game.undoLastPlay() // Reverts to the state after playing level 1
  • Originator: The primary class that represents the current state of the game. After every play session, it saves its state (level, score, and inventory) and can be restored with a GameSave.
  • GameSave (Memento): Saves a copy of the current state of the game. It contains the inventory, score, and level in this case.
  • GameSaveManager (Caretaker): manages the management of saved games. When a rollback is required, it restores previously saved GameSave objects to the game.

After every play, the Game class’s play method creates a new save and modifies the current state. The game can be returned to its last saved state using the undoLastPlay method. This method allows players to save their progress and return to previous states without exposing the game’s complex state management.


package com.ashok.designpatterns.memento;

import java.util.List;
import java.util.ArrayList;
import java.util.Stack;
 * @author ashok.mariyala
// Memento class
class GameSave {
    private final int level;
    private final int score;
    private final List<String> inventory;

    public GameSave(int level, int score, List<String> inventory) {
        this.level = level;
        this.score = score;
        this.inventory = new ArrayList<>(inventory);

    public int getLevel() { return level; }
    public int getScore() { return score; }
    public List<String> getInventory() { return inventory; }

// Originator class
class Game {
    private int level = 0;
    private int score = 0;
    private List<String> inventory = new ArrayList<>();
    private Stack<GameSave> saves = new Stack<>();

    public void play(int levelIncrement, int scoreIncrement, List<String> newItems) {
        level += levelIncrement;
        score += scoreIncrement;
        saves.push(new GameSave(level, score, inventory));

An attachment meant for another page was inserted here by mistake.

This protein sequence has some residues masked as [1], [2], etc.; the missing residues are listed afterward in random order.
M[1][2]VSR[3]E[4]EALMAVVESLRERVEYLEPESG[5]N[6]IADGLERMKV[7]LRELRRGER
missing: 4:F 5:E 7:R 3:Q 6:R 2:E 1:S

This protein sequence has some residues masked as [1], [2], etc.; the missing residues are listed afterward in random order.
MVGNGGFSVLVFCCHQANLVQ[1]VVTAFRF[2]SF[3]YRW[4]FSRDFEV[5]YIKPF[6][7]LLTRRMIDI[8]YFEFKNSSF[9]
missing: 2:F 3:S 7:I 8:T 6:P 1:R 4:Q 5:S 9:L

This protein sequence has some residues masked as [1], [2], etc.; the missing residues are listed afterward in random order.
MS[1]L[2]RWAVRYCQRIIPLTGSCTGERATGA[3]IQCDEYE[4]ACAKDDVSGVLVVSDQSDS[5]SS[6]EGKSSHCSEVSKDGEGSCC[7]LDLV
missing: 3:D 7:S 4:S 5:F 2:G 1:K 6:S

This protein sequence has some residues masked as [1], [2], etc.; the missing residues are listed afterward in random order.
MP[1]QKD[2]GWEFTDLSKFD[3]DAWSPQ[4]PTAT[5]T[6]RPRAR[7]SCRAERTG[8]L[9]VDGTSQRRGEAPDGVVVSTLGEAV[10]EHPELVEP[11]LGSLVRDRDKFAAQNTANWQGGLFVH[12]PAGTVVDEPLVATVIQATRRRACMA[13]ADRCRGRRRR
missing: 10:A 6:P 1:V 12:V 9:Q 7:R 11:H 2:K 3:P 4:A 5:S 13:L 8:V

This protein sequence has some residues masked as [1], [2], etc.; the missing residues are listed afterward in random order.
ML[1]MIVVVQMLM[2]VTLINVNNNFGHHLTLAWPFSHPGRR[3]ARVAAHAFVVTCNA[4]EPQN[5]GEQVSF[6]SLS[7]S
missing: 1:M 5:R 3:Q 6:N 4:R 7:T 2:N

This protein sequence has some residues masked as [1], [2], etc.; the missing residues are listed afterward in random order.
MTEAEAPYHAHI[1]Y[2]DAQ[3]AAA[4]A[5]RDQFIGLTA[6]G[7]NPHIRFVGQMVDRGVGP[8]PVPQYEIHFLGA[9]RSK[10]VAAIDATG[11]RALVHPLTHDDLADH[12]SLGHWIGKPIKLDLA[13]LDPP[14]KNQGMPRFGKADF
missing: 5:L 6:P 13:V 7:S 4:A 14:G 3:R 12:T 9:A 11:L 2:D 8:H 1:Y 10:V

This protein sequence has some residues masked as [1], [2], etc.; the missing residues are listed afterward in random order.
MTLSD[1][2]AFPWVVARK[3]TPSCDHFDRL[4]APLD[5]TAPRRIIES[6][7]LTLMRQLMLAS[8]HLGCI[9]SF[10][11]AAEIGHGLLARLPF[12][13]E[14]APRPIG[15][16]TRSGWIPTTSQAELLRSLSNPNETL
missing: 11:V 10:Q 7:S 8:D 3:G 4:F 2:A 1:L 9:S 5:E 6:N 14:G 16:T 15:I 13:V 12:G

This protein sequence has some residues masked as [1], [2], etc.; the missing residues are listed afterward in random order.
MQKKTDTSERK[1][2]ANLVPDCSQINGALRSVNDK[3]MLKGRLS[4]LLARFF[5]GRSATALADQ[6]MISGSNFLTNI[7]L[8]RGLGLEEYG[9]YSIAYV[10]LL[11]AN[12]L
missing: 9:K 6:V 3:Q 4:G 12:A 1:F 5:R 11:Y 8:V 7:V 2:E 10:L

public void undoLastPlay() {
        if (!saves.isEmpty()) {
            GameSave save = saves.pop();
            level = save.getLevel();
            score = save.getScore();
            inventory = save.getInventory();

    public void printStatus() {
        System.out.println("Level: " + level + ", Score: " + score + ", Inventory: " + inventory);

public class Solution {
    public static void main(String[] args) {
        Game game = new Game();, 100, List.of("Sword", "Shield"));
        game.printStatus();, 200, List.of("Bow", "Arrow"));
Applications of Memento Pattern

Among the numerous benefits of the Memento Pattern, some of the most common applications of it are:

  • Undo Functionality: Undo functionality is frequently found in text editors, graphic editors, and other programs where users want to go back in time.
  • Save Game States: This feature in video games lets users leave the current level and return to it later.
  • Transaction Rollback: Databases and other systems that allow transactions to be rolled back to a previous state when necessary are known as transaction rollbacks.
  • Snapshotting: Making snapshots of system states is useful for various applications, such as virtual machines and complex software systems.

The Memento pattern is a powerful design tool for state preservation and undo functionality, allowing for a clear separation of the state-saving logic from the rest of the application. Although it has many advantages, particularly in terms of user experience and system dependability, it also presents complexity and memory management issues. The Memento pattern has advantages, but utilizing them effectively requires careful implementation and state management.

That’s all about the Memento Design Pattern. If you have any queries or feedback, please write us email at Enjoy learning, Enjoy Design patterns.!!

Memento Pattern